Skepticism is a good thing - and entirely understandable when the issue at hand is a radioactive leak from a nuclear power plant. Radiation is scary, and Americans know all too well that "experts" are not always right. Stuff happens. Things do not always turn out as the experts said they would.
So we can't blame Ocean Township Mayor Joseph Lachawiec for demanding more information about the plan to clean up approximately 180,000 gallons of tritium-contaminated water that leaked from the Oyster Creek nuclear power plant into the Cohansey aquifer.
The leak occurred in 2009. In May, the state Department of Environmental Protection, dissatisfied with the pace of Exelon Corp.'s response, invoked the state Spill Act and took over responsibility for the cleanup.
The plan is to pump the contaminated water out of the ground, mix it with water that is used to cool the nuclear reactor and then pump the diluted mixture into Oyster Creek, which flows into Barnegat Bay.
Tritium is a byproduct of nuclear fission and has been linked to cancer if ingested, inhaled or absorbed through the skin. However, it occurs naturally. And the diluted water that will be discharged into Oyster Creek under the cleanup plan will meet federal safety standards for drinking water and poses no threat to anyone swimming, boating or fishing in Oyster Creek or Barnegat Bay, according to both the DEP and Exelon.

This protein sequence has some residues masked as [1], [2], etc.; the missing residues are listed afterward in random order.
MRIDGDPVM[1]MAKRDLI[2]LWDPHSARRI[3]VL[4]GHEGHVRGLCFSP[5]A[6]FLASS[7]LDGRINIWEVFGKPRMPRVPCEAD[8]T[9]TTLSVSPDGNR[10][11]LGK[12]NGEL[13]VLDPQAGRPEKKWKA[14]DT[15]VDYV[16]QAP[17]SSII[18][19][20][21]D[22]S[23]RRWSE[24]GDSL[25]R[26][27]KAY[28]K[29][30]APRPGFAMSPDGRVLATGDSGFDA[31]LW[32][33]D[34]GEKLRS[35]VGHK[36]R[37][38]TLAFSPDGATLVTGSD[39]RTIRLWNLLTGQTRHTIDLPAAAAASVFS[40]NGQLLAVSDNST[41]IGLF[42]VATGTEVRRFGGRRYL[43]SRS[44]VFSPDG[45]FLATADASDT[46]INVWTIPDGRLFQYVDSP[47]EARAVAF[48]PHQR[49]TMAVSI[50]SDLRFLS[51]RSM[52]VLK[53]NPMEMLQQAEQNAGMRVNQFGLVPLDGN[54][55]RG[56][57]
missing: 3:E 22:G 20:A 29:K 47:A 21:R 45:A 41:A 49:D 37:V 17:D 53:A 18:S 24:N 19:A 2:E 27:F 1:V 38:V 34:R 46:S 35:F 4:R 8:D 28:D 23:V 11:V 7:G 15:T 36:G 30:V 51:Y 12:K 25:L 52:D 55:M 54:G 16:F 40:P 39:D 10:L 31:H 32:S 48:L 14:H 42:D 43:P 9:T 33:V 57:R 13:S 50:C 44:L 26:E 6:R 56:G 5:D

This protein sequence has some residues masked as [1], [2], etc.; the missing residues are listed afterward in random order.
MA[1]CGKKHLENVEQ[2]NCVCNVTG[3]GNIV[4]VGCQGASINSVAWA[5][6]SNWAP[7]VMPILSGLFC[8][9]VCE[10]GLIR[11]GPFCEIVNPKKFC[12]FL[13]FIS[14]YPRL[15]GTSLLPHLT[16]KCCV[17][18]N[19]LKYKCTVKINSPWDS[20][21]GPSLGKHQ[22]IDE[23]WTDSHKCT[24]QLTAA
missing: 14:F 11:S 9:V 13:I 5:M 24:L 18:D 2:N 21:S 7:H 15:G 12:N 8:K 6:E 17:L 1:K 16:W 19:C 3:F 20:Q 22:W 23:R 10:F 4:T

Lachawiec - a proponent of nuclear power who has even encouraged Exelon to built a new reactor in the township - understands that. But he wants the DEP to hold a public hearing on the cleanup plan, which he says was developed without public discussion or disclosure.
The DEP responded by saying Deputy Commissioner Irene Kropp would give a presentation at a township meeting if local officials wanted it. That's smart - and should have been done earlier.
We don't doubt that the plan was based on the best available science and that the discharge will be carefully monitored. Neither the DEP nor Exelon have anything to gain - and have much to lose - by pursuing an ineffective, dangerous cleanup.
But for public-relations reasons alone, DEP officials should come down to Ocean Township with all their facts, figures, charts and data and present it all to residents.
True, there may be no substantive, scientific reason for such a presentation on a cleanup plan that already has been carefully vetted by experts in the field.
Then again, so were the pipes that were supposed to hold the tritium-contaminated water and prevent it from leaking in the first place. But an improperly applied coating allowed the pipes to corrode.
As we said, stuff happens. So it's simply smart for the DEP to cover its ... well, let's just say to cover all the bases regarding this plan. Hold a hearing, a meeting, a presentation - it doesn't matter what you call it. It can't hurt. And it may make some people less scared and less critical.